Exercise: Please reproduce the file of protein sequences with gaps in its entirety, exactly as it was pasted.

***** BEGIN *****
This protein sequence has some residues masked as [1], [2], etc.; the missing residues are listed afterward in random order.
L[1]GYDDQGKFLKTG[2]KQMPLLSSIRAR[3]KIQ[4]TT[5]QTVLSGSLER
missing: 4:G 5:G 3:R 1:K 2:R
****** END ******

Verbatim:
This protein sequence has some residues masked as [1], [2], etc.; the missing residues are listed afterward in random order.
L[1]GYDDQGKFLKTG[2]KQMPLLSSIRAR[3]KIQ[4]TT[5]QTVLSGSLER
missing: 4:G 5:G 3:R 1:K 2:R